Our SMI team working with “The Rock” ministries in Kensington

If you could ask any member of my team what they would remember most about the weather of the first week and a half of SMI, I can almost guarantee that they would reply emphatically with one word: HOT.

According to the Weather Channel app today the weather in North Philly feels like 106° Fahrenheit. Though the weather has caused many of us to drench more than one pair of scrubs in sweat and has sent one of our interpreters to the hospital, it has also provided a unique way to serve the community of North Philadelphia. 

My outreach team is partnering with Calvary Chapel of Kensington or “The Rock”, a church stationed on one of the streets heavy with drug abuse. We had the opportunity to offer free health screenings to the people along Kensington Avenue over the past couple of days by setting up our medical supplies on the sidewalk right outside of the church. We provided free water to the community, as many people do not have easy access to drinking water—even on days that soar into the 100s. When those passing by saw that we had free, ice cold water for them to drink, many of them were interested in the work we were doing, and we were able to share about the free medical screenings we were conducting. Many people were willing to stay and be screened, and also talk about their lives. 

One young woman in particular touched my heart. She told me how she has been living in Philly for the last six months and was in rehab from drug addiction, but is now back living on the streets, still addicted. Even though she would be seen as a “failure” in the eyes of the world because she did not succeed in overcoming her addiction, I thought about the fact that she too is beloved and treasured in the eyes of God. She even told me about her encounter with God and said that she hadn’t found Jesus. He had found her. She told me how someone had given her a Bible and how she had been learning a lot about Jesus lately.

She said she didn’t really like going to church because she didn’t think she looked nice enough. She told me how she uses a sharpie marker to touch up her eyeliner. I was able to talk with her about how God really doesn’t care about her appearance; he loves us just as we are. A small, shy smile lit her face when she heard this and she said that she would like to believe God is like that.

My heart ached for her as she walked away. Even though I was able to talk with her for those few moments and to give her water to help her stay hydrated, I felt powerless to improve her status in life in any other way. That made me think about the hope that the gospel offers. Even though surrendering her life to God would not immediately fix the young woman’s living conditions, it would set her free from the sin and lies that entangle her heart, mind, and spirit. Whether we have a “successful” life according to the world’s standards and enjoy an abundance of material possessions, or whether we are homeless and sick in body and in mind, we all need God’s grace and forgiveness in order to experience true peace and joy. I am praying I will see this young woman on the street when I go to church next Sunday and that she will be willing to go into the service with me.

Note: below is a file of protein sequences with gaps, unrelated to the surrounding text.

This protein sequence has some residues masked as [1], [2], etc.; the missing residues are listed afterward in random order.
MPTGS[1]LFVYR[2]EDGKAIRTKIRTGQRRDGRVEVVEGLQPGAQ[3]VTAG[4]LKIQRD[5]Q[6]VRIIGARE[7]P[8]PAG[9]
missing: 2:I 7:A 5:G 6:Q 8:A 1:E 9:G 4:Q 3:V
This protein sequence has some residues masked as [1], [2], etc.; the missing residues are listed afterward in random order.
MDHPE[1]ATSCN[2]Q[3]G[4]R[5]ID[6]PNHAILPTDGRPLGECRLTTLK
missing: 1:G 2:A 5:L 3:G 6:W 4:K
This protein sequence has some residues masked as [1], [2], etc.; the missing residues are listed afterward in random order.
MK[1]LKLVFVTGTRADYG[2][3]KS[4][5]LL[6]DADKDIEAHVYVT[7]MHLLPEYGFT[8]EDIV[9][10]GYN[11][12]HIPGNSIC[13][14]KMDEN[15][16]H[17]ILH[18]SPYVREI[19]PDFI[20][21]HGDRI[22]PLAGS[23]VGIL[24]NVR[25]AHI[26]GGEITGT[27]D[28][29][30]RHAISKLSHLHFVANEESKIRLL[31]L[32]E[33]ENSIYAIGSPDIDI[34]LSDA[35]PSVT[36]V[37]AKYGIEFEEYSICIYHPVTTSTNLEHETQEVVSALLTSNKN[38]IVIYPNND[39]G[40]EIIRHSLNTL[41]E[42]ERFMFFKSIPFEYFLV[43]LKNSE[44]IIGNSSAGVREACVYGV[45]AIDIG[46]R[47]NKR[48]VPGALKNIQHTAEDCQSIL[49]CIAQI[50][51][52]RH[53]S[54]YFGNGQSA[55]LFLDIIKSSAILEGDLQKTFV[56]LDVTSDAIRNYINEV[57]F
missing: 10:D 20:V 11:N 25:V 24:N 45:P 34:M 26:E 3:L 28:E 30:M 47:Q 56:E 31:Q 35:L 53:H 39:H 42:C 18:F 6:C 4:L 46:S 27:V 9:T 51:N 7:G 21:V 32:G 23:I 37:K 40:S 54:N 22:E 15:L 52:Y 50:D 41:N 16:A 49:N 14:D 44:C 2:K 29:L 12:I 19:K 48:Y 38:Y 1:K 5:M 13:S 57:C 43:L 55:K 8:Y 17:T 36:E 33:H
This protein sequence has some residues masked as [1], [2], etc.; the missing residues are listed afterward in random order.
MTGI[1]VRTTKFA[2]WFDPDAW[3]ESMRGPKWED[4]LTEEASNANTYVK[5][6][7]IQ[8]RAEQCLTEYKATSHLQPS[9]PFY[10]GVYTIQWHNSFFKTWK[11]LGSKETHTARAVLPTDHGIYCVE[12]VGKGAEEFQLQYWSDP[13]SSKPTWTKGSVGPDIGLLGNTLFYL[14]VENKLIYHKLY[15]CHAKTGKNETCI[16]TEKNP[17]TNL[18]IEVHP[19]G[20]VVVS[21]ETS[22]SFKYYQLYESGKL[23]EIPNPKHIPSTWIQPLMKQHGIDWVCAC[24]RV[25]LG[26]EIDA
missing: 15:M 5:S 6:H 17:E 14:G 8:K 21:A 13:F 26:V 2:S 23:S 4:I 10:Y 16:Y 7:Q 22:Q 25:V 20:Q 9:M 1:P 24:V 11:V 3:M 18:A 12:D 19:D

Talking with this young woman and many others on the streets of North Philly has opened my eyes to how broken the world is, but how God meets us in our brokenness and transforms us into conquerors through Christ. It reminds me of one of my favorite songs by All Sons & Daughters titled “Brokenness Aside,” which has the following lyrics:

I am a sinner, if it’s not one thing it’s another…
But you are a savior and you take brokenness aside
And make it beautiful.

Whether it’s anger or impatience, insecurity or worry, idolization of grades or addiction to drugs, we all struggle with sin in our lives. Sometimes we try to hide or minimize our sin by focusing on visible problems like financial resources and physical health. But ultimately, I am no different from people who are addicted to drugs and living on the street. We are all sinners, lost in our brokenness. The only hope for the rich and the poor, the sick and the well, the educated and the uneducated is the saving grace of Jesus Christ through his death and resurrection. 

Though each day is exhausting, I am thoroughly enjoying meeting fellow believers in the medical field and learning from the people who live every day in this community. I am privileged to be able to live among North Philadelphians for these few weeks, and I am looking forward to celebrating the 4th of July with my fellow Americans.   

—Suzanne Courter
SMI 2018